The Sound and the Fury
by William Faulkner
The Sound and the Fury Theme of Family
This is a novel about family – but more than that, it’s about a family in a freefall. An alcoholic father, a worthless uncle, a whining mother, and four curious children: the Compsons sound like a stock TV family, right? Well, not exactly. Through the perspectives of multiple characters, Faulkner creates a text that explores the ties between family members and the long-standing tensions that pull apart families. Although the Compson family is ostensibly the center of the novel, it’s also a novel of individuals – characters isolated even from those who know them best.
Questions About Family
- How do the Gibsons fit into the Compson family?
- Mrs. Compson is convinced that calling her mentally handicapped son after her brother will bring bad luck to the family. How does changing Benjy’s name affect the other children in the Compson family?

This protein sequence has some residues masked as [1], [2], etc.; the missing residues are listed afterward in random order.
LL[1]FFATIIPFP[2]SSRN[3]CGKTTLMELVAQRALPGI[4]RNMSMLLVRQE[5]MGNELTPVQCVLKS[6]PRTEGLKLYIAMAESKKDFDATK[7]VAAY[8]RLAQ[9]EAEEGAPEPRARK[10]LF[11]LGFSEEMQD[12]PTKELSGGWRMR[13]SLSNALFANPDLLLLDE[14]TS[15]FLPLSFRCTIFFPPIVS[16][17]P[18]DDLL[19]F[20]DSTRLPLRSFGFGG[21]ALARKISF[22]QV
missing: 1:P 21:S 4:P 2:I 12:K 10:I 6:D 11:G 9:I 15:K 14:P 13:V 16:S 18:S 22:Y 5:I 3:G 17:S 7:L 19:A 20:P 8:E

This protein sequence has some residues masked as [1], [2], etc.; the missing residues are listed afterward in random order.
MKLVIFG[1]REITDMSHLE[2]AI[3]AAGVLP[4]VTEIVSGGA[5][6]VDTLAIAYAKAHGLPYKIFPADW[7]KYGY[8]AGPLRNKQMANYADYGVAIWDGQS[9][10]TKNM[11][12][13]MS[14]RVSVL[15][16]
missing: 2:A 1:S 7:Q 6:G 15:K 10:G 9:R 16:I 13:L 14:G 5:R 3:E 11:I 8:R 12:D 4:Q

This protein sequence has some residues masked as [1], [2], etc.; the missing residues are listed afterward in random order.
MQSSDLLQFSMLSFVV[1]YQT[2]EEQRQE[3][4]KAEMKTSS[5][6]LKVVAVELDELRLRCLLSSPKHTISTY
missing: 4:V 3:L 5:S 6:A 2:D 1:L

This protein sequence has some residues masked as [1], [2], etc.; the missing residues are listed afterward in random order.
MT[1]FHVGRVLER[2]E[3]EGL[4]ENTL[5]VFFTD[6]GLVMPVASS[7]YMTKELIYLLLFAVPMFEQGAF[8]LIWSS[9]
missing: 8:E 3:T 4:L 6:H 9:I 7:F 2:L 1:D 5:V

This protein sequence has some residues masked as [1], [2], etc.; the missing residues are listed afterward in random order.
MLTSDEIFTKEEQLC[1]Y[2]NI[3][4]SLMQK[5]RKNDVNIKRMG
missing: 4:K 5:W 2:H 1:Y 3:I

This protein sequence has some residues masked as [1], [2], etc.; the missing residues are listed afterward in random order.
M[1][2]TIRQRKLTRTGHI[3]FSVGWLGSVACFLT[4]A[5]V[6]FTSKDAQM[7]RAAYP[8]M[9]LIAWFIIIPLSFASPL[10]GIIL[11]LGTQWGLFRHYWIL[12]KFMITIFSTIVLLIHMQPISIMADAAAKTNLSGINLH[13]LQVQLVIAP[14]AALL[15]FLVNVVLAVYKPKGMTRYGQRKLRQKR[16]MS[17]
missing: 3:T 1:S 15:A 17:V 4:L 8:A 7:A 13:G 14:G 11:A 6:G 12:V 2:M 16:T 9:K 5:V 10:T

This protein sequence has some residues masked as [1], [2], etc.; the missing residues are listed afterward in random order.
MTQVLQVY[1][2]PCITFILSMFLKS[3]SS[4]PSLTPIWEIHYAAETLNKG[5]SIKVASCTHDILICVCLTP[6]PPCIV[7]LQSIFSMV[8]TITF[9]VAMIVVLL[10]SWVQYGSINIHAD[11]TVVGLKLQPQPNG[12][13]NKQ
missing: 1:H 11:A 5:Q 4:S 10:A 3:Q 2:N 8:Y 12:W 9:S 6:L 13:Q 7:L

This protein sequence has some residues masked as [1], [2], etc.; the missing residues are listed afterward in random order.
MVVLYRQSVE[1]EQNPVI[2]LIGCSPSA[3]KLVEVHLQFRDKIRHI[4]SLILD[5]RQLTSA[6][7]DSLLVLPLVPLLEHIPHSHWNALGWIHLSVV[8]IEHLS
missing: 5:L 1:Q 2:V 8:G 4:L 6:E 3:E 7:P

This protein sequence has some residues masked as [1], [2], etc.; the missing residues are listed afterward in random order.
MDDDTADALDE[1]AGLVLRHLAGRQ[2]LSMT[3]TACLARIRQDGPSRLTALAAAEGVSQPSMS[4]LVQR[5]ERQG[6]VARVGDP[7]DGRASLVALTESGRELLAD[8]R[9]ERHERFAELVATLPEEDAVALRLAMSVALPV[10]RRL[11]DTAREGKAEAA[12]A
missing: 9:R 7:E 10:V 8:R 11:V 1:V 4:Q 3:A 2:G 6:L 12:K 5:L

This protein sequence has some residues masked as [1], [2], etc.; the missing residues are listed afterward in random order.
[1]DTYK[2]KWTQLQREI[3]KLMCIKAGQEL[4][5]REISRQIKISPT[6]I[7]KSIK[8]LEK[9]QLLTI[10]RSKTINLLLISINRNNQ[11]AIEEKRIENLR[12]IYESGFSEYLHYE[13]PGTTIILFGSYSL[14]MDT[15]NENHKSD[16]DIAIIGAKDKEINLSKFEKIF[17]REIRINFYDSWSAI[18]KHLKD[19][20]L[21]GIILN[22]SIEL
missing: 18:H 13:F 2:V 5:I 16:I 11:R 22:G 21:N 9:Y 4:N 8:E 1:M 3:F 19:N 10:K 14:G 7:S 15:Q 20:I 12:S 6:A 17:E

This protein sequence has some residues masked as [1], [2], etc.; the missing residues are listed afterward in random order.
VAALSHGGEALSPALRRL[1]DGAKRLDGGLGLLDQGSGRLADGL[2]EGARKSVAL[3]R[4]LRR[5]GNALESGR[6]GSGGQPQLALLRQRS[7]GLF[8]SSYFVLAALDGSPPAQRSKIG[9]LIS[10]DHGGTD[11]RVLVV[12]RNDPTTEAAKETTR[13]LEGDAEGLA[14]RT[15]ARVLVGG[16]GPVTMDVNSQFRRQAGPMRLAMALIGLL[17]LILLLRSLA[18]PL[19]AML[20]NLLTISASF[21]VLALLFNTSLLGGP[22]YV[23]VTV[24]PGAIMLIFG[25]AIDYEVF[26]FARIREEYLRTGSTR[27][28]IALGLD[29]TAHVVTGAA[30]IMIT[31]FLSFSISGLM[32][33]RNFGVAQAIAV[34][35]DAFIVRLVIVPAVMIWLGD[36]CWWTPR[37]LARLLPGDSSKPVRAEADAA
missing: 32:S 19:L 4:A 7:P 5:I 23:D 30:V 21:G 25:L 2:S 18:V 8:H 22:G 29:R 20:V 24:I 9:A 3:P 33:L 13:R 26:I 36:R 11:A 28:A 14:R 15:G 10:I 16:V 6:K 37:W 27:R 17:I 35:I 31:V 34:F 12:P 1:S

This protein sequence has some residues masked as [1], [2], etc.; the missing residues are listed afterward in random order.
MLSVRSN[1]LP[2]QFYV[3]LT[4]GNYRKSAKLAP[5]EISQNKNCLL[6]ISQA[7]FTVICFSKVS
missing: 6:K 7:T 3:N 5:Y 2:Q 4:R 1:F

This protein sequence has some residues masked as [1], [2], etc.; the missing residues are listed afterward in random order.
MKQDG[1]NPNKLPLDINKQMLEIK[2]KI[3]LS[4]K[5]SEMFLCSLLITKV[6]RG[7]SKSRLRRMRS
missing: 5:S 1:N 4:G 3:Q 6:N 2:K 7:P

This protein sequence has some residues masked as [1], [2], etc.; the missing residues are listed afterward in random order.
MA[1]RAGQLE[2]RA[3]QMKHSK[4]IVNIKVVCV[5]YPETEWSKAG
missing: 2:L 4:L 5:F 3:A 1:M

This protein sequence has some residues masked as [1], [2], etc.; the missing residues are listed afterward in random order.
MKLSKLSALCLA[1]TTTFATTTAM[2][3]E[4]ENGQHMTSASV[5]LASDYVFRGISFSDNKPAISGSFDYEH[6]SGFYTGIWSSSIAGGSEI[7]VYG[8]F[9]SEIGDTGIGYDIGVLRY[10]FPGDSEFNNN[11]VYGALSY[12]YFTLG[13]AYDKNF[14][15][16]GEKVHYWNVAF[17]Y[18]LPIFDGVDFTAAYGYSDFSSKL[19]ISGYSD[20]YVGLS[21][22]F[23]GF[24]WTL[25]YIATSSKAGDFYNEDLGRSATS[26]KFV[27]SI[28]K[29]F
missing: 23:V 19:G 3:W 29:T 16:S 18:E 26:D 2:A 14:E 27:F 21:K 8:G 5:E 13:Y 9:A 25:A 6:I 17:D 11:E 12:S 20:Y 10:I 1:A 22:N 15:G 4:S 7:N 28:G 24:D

- Does Caddy’s daughter, Quentin, feel any sense of connection to any of her family members?
- Is Jason’s hatred of all his family members believable? Why or why not?
Chew on This
Although the members of the Compson family are all very different, they share the same moral convictions.
By refusing to allow Caddy’s voice to enter into The Sound and the Fury, Faulkner assures that she’ll remain the central figure of the novel.